(Picture: Ayanna Pressley at a really against Supreme Court nominee Brett Kavanaugh in Boston, October 1, 2018 (REUTERS/Brian Snyder)

The student loan debt is a crisis that not so many people are comfortable talking about. Perhaps most people shy away from the topic because they are a victim of this crisis. The latest student loan debt in the country depicts a picture that needs immediate attention as the student loan crisis not cuts across all demographics and age group.

Currently, there are more than 44 million borrowers who collectively owe $1.5 trillion in student loan debt bringing the debt to the second-largest debt in the country after mortgage debt. The crisis has become a burden, not just for the young Americans, but also for the American Economy as well. Most people who recently graduated are really suffering from this debt, which makes me wonder, where is all this debt coming from? Who are the people holding it? and why is it increasing so rapidly?

Education is becoming expensive Making Student Loan Crisis deepening

Ten years after the great recession, the American dream might remain a dream for most people. Many of the Americans in their 20s, 30s, and 40s who are in jobs consider themselves lucky as they can be able to service their student loan debt, however, very less can be said of the 44 million who took a bet on themselves and decided to borrow money to study and now they owe money on those debts, making their dreams and ambitions take on a very different turn, shaped by the burden of an early debt.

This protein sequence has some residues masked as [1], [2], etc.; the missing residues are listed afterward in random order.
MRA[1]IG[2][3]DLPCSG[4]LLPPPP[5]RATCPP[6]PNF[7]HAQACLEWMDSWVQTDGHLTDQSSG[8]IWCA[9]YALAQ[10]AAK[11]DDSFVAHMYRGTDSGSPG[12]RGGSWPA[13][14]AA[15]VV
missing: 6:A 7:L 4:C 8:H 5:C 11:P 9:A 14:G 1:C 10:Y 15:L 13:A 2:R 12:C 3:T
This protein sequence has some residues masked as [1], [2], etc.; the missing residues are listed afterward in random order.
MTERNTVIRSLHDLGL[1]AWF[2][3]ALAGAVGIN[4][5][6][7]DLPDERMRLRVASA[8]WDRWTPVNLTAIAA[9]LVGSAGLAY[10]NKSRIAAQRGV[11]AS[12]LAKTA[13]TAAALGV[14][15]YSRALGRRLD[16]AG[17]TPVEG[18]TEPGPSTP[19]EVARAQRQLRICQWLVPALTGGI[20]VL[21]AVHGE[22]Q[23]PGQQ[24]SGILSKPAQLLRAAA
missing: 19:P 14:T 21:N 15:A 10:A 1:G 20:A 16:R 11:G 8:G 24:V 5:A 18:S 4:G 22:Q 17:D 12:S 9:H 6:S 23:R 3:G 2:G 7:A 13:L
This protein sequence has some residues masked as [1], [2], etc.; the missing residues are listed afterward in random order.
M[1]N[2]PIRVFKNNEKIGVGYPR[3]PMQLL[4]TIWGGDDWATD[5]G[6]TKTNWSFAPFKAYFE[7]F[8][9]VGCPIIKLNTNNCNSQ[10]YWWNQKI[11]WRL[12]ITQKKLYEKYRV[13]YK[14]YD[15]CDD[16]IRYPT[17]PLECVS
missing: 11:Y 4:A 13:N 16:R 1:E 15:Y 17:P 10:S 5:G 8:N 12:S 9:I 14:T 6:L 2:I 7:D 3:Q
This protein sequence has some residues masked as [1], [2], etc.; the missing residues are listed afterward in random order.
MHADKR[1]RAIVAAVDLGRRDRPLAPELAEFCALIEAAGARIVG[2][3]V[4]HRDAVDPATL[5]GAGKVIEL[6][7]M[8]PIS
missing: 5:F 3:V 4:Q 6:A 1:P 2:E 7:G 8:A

For a fact, the college price in the U.S has a high price tag but for most people, it is really necessary to be competitive in an ever-changing job environment. According to Georgetown Center on Education and the Workforce, 65 percent of all jobs in the American economy will require post-secondary education by 2020. Therefore, based on the diverse requirement on educational standards and the increasing tuition fees, it is very likely that the student loan crisis will continue to be felt across the country.

If you are a student loan borrower get in touch with the Eric Lawrence Frazier to know your options. He will provide you with latest the student loan debt statistics that can help you make an informed decision with regards to refinancing options, student loan consolidations, and the repayment options and channels available to you.

More than two-thirds of the college student graduate with a large loan amount of the student loan debt and one in four Americans adults are paying off their debts. The chamber of Commerce reports that 60 percent of all students are having some form of debt by graduation with the average debt of a student loan borrower graduating in 2016 being $37,102. That compared with the statistics from a decade ago represents a 78 percent increase.